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I've got 4x 500GB drives in software RAID. /dev/md0 is RAID 1 and mounted to /boot /dev/md1 is RAID 10 and is swap /dev/md2 is RAID 10 and is the main system and data device

I looked at mdadm this evening and noticed on md2...

State : clean, degraded
Number   Major   Minor   RaidDevice State
0       8        3        0      active sync   /dev/sda3
1       0        0        1      removed
2       8       35        2      active sync   /dev/sdc3
3       8       51        3      active sync   /dev/sdd3

Checking md0 and md1 all drives are shown as active sync and the device state as clean.

Here's the full outputs from mdadm for each device and also the output from /proc/mdstat http://pastebin.com/VL0uYdU9

So it looks like /dev/sdb1 and /dev/sdb2 are functioning in /dev/md0 and /dev/md1 respectively. But /dev/sdb3 has dropped out (apparently it's been removed) from /dev/md2

With RAID 10 I believe the data is ok unless I lose the other drive on the opposite side of the mirror. I am of course backing up to an external device and have verified that these are stable.

I've done some log grepping and noticed this pair of log lines...

Dec  9 04:25:37 hostname smartd[3199]: Device: /dev/sdb, 1 Currently unreadable (pending) sectors
Dec  9 04:25:37 hostname smartd[3199]: Device: /dev/sdb, 1 Offline uncorrectable sectors

Repeating every 30 minutes. It appears this has been the case for a while and it looks like the drive has failed a SMART data check.

On Jan 7th an idiot user rebooted the server, thinking it would solve a mail relay problem.
Here's the the boot from /var/log/messages... http://pastebin.com/jGVsDD54

Why do /dev/sdb1 and /dev/sdb2 appear to be functioning ok and just /dev/sdb3 failed?
Just a particular failed sector that happens to be on sdb3?

Is it worth attempting to re-add this partition to the md2 array?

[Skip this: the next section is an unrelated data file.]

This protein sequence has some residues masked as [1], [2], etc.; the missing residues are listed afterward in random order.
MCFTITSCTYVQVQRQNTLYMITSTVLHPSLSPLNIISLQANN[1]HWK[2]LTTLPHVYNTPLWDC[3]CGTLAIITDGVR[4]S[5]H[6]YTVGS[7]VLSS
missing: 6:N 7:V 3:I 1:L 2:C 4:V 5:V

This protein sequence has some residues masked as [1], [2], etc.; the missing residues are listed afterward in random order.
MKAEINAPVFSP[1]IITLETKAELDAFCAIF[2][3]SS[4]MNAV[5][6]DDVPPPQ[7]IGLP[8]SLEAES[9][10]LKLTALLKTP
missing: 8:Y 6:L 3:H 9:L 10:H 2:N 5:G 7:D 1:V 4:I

Or should I bin the drive and replace with a fresh drive?

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1 Answer

up vote 2 down vote accepted

A SMART failure indicates that an overall drive failure is imminent (the timeframe is impossible to predict, however); replace this drive ASAP.

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Cool, I thought that might be the case and was planning to do that just to be sure. I didn't know if the SMART data alert might be a "false positive". –  benbradley Jan 14 '13 at 12:35
    
There are various kinds of SMART failure; "uncorrectable errors" are the bad kind ;) –  adaptr Jan 14 '13 at 12:48
    
What's wierd is that only the one partition on that drive has failed the SMART check (although it is the biggest partition by a long way (~498GB)). I thought SMART data applied on a per-drive basis and surely this should affect md0 and md1 as well, although md0 is a 4 drive RAID 1. –  benbradley Jan 14 '13 at 15:13
    
SMART data is global, yes. The drive reports SMART events as a whole. "Uncorrectable sectors" means spare sectors had to be allocated to replace faulty ones. There is a finite number of spares; once they're used up, the drive will start exhibiting bad blocks and should be replaced immediately. –  adaptr Jan 14 '13 at 15:17
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